I talked with Dave W. who takes his kids camping on a more frequent basis and he shared a few things and tips that he uses for safety at his campsite.

  • First Aid Kit – A well-stocked FAK should include bandages, antiseptic wipes, pain medicine, tweezers, safety pins, and an instruction manual. These are only the basic and you can fit yours out as full or bare as you like.
  • Insect Repellent – This is more of a long-term safety item. The fewer insect bites you have to deal with, the better. A good repellent keeps mosquitos and ticks away while you’re out in the wild. However, remember to check for ticks after your activities in the woods, and before bed. Those little guys can get anywhere.
  • A reliable source of water. – You can trek yours in, but that stuff is heavy! If you can’t bring yours in, you’ll have to rely on a local source. Make sure to boil any water you intend to drink for several minutes. A water filter is a good idea, as well.
  • Keeping your food safe – You’ll want plenty of ice for temperature sensitive foods like uncooked meats (yummy hotdogs!), and dairy products. You can also try canned, dried, or fresh veggies and fruits for your trip. The last thing you want is to get sick while out in nature.

Dave is also a volunteer firefighter at Pequot Lakes, and he tells me that taking care of your fire is one of the best ways to keep forest fires from happening. He recommends the following.

  • Use a fire ring or rocks around a campfire. This can be part of the fun of a new campsite, building the fire circle. If you can’t find any rocks, clear the area of combustible material (needles, leaves, etc.) five feet in all directions around your fire area.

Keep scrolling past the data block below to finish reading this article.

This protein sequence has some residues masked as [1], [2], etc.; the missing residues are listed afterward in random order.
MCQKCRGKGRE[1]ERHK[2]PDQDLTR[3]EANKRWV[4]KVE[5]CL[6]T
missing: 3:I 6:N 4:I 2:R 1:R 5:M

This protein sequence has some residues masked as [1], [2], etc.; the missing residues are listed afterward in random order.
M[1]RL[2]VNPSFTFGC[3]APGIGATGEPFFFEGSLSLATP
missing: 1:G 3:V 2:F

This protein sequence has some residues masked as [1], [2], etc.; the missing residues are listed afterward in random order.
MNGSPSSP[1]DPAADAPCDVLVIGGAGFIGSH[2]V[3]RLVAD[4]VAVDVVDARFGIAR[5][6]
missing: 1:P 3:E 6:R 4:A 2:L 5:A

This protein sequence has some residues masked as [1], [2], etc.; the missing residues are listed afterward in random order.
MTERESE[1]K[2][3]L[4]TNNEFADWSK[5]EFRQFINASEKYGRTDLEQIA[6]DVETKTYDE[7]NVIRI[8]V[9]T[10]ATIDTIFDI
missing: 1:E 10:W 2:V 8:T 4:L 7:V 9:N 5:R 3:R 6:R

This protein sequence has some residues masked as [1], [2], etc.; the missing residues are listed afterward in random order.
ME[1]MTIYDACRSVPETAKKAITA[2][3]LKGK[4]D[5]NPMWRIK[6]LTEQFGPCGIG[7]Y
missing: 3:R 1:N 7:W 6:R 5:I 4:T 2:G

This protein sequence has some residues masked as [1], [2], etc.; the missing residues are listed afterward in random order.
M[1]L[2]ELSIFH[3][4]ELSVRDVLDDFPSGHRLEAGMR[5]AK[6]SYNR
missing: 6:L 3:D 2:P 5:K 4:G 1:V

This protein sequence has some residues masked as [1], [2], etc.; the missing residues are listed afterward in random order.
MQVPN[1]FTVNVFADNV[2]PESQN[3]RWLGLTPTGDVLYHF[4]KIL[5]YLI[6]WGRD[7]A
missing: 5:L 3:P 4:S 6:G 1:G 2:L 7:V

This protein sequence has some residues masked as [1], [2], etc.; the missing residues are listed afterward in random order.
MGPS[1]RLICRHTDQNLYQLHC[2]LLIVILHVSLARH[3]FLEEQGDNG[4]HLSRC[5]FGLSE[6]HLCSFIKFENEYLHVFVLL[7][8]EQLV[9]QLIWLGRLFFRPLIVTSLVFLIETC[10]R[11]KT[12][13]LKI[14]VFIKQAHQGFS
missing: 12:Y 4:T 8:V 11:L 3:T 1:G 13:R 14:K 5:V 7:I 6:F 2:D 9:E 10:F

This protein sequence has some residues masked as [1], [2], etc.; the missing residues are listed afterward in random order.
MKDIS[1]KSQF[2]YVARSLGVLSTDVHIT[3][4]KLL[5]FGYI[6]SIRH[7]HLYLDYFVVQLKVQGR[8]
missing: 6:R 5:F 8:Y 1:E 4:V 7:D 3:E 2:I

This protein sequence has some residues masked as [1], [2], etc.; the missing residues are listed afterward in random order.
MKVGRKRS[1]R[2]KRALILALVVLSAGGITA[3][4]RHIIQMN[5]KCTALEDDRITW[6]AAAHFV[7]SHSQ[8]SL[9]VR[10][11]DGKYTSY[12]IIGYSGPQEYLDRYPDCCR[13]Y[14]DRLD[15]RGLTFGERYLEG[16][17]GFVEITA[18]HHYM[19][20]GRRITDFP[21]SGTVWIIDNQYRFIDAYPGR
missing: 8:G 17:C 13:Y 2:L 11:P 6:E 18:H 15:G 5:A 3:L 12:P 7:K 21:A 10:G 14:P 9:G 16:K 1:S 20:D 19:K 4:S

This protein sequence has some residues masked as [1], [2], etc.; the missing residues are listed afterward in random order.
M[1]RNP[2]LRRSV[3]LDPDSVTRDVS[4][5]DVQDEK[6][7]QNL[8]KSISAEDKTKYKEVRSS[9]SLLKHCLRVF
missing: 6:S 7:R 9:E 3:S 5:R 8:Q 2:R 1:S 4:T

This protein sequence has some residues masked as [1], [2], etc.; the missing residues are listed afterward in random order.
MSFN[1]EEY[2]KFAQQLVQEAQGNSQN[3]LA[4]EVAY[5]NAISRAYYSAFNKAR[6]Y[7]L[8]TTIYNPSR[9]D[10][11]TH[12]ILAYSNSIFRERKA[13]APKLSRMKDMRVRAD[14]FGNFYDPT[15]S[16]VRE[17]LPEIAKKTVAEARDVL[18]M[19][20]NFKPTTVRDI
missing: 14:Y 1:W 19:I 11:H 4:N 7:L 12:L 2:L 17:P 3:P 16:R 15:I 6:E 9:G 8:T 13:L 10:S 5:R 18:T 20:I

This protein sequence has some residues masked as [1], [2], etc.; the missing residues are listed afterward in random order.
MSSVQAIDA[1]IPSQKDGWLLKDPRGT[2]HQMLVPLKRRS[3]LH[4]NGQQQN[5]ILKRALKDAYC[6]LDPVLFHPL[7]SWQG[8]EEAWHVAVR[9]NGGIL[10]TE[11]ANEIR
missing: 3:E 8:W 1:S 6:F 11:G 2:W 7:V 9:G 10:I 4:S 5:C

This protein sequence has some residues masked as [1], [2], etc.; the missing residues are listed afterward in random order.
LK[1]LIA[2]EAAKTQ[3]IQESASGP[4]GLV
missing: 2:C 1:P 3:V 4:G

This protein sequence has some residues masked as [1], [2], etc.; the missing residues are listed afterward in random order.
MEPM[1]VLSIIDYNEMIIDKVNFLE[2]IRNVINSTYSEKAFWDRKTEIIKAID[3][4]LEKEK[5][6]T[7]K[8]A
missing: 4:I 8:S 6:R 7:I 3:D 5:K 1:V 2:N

• The campfire itself should only be three feet or less in height. Keep it small, keep it manageable.
  • Keep water and a shovel nearby. Also, it’s good practice to never leave a fire unattended. Sparks can fly when you’re least expecting it.
  • When you’re done with your campfire, use the drown and stir method. Pour water on the coals and stir with a shovel or stick to make sure all embers are extinguished.

Wherever you decide to set up camp, you should be able to last the night with these few tips. If you have any ideas for camp safety, we would love to hear from you. Please leave a comment below!

 

Introduction to Camping: Wilderness Camping

“In order to assure that an increasing population, accompanied by expanding settlement and growing mechanization, does not occupy and modify all areas within the United States and its possessions, leaving no lands designated for preservation and protection in their natural condition, it is hereby declared to be the policy of the Congress to secure for the American people of present and future generations the benefits of an enduring resource of wilderness.” -Excerpt from The Wilderness Act of 1964

Wilderness camping is what camping is meant to be all about. You’re powered by the work of your own body; your luxuries are limited to what you’re able to carry yourself; you’re away from the hustle and bustle of society and large crowds; you rely on your own resourcefulness to get past bumps in your journey. This type of camping takes a bit more prep work – planning a route, planning your meals, packing the right equipment, and making sure you have a plan in case something goes wrong. Often, wilderness camping takes you out of cell service range, which can be a curse and a blessing all at one time. That inability to connect with the world at the touch of a button can give you a true “unplugged” vacation, allowing you to reach a whole new level of relaxation. At the same time, you need to be aware that if something did go wrong, you may not easily be able to get help. So planning for this type of trip is key to your success. That being said, this is in no way a comprehensive guide. If you’re new to wilderness camping, do some serious research about any trip you plan on taking. Think of this as a jumping off point.